By Anton Vanhoucke

This 100% Free Night-Time Ritual That Can Skyrocket Your Daytime Performance

man standing on stool at seaside

Sleep — we all do it, but do we truly understand its depth and significance? Dr. Matthew Walker’s groundbreaking book, “Why We Sleep,” delves into the transformative power of sleep. I discovered it through Michael Pollan’s book about Caffeine. Here’s a blog summarizing the mysteries of our nightly escapade and its profound impact on every facet of our existence.

Walker calls sleep the most potent medicine. It’s free too! Read on to find out how to get more out of your nightly hours.

Why is Sleep So Crucial for your performance?

Cognitive Functioning and Memory

  • Sleep is essential for memory consolidation. During deep NREM sleep, our brain processes and transfers new memories into long-term storage.
  • REM sleep fosters creativity, helping our brains connect unrelated ideas in novel ways.

Emotional Well-being and Mental Health

  • Sleep regulates our emotions. Without adequate REM sleep, our amygdala — the brain’s emotional center — becomes hyperactive, leading to heightened emotional reactions.
  • Chronic sleep deprivation is linked with anxiety, depression, and even suicidal tendencies.1

Physical Health

  • Sleep deprivation affects the heart, with studies showing an increased risk of cardiovascular diseases.
  • Lack of sleep can cause weight gain, impacting hunger hormones like leptin and ghrelin2.
  • Sleeping less than 6-7 hours a night demolishes your immune system, doubling the risk of cancer3.


  • Sleep deprivation impairs judgment. Fatigue-related accidents, both on roads and at workplaces, are often more disastrous than alcohol-related ones4.

Why Don’t We Sleep Enough?

Modern life is conspiring against sleep. Electronic screens emit blue light that hinders melatonin production, our natural sleep-promoting hormone. Caffeine and alcohol, though seemingly benign or even sleep-inducing, actually disrupt our sleep cycles.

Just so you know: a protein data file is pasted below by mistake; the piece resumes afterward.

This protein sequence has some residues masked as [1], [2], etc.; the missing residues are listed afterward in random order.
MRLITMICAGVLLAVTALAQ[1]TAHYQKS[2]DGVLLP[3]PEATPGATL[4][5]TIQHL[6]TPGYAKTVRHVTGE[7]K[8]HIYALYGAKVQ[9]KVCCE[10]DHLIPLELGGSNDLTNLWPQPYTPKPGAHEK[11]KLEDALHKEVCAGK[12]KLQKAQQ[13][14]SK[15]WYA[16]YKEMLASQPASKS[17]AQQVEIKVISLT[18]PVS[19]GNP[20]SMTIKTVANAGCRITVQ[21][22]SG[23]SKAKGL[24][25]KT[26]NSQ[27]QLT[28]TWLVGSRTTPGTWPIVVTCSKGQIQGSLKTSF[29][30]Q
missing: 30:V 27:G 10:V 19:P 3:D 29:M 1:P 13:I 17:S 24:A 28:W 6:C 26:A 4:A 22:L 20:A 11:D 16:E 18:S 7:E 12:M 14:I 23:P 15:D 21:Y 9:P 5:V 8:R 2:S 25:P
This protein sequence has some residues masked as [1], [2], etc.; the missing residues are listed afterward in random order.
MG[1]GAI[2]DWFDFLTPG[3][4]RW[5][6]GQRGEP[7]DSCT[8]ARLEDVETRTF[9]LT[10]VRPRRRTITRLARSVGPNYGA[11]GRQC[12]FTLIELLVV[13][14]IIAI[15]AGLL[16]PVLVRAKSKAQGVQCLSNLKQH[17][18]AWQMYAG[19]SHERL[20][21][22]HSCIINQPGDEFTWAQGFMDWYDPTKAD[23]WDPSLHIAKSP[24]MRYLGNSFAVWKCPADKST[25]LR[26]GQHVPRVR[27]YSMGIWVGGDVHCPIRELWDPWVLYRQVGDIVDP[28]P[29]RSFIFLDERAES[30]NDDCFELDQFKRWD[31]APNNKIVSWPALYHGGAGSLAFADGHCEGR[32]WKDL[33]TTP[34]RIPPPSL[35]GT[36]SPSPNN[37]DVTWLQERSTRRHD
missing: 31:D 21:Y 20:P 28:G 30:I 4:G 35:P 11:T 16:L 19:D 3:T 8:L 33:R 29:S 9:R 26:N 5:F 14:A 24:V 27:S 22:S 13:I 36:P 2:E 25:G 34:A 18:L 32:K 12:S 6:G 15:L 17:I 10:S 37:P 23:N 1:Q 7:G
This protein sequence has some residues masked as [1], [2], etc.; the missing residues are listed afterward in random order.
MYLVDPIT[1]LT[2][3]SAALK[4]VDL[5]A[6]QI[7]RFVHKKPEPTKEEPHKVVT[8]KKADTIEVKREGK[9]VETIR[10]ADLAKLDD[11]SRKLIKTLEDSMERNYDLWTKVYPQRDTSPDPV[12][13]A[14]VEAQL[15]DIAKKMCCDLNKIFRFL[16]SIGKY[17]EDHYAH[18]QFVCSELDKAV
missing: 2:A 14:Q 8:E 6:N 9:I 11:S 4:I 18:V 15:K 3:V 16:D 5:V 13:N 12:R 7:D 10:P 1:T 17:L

How Can We Sleep Better?

  1. Regularity: Stick to a schedule. I personally want to be in bed by 11 p.m. and I wake up without alarm at 06:30.
  2. Environment: Ensure a dark, cool, gadget-free, and screen-free bedroom5. I charge my phone in the next room. It is close enough for my Bluetooth headphones, so I can listen to a book or podcast before sleeping.
  3. Limit Caffeine and Alcohol: Especially in the evening6. I rarely drink alcohol anymore, and I don’t miss it a bit. I like the taste of coffee, so I drink one around 10 a.m. and then I stop.
  4. Mind Your Diet: Avoid large meals before bedtime. Your body often confuses hunger with a lack of sleep. Sleep could be the better solution to cravings. I try to eat early, just after my workout. But my agenda doesn’t always allow it.
  5. Morning Sunlight: Natural light helps regulate our internal clock. I try to eat my breakfast outside. And during wintertime, when the days are short, make a morning walk at work.

Conclusion: Sleep is the best investment in Performance

Dr. Matthew Walker’s “Why We Sleep” isn’t just a book; it’s a wake-up call (pun intended). The lack of sleep, once seen as a badge of honor, is now recognized as possibly the greatest public health challenge we face in the 21st century7. It might be an important cause of the obesity pandemic. I personally put sleep at the forefront of my priorities, for well-being, productivity, and overall quality of life. And it works.

Footnotes and references

  1. ↩︎
  2. ↩︎
  3. ↩︎
  4. ↩︎
  5. ↩︎
  6. ↩︎
  7. ↩︎

Leave a Reply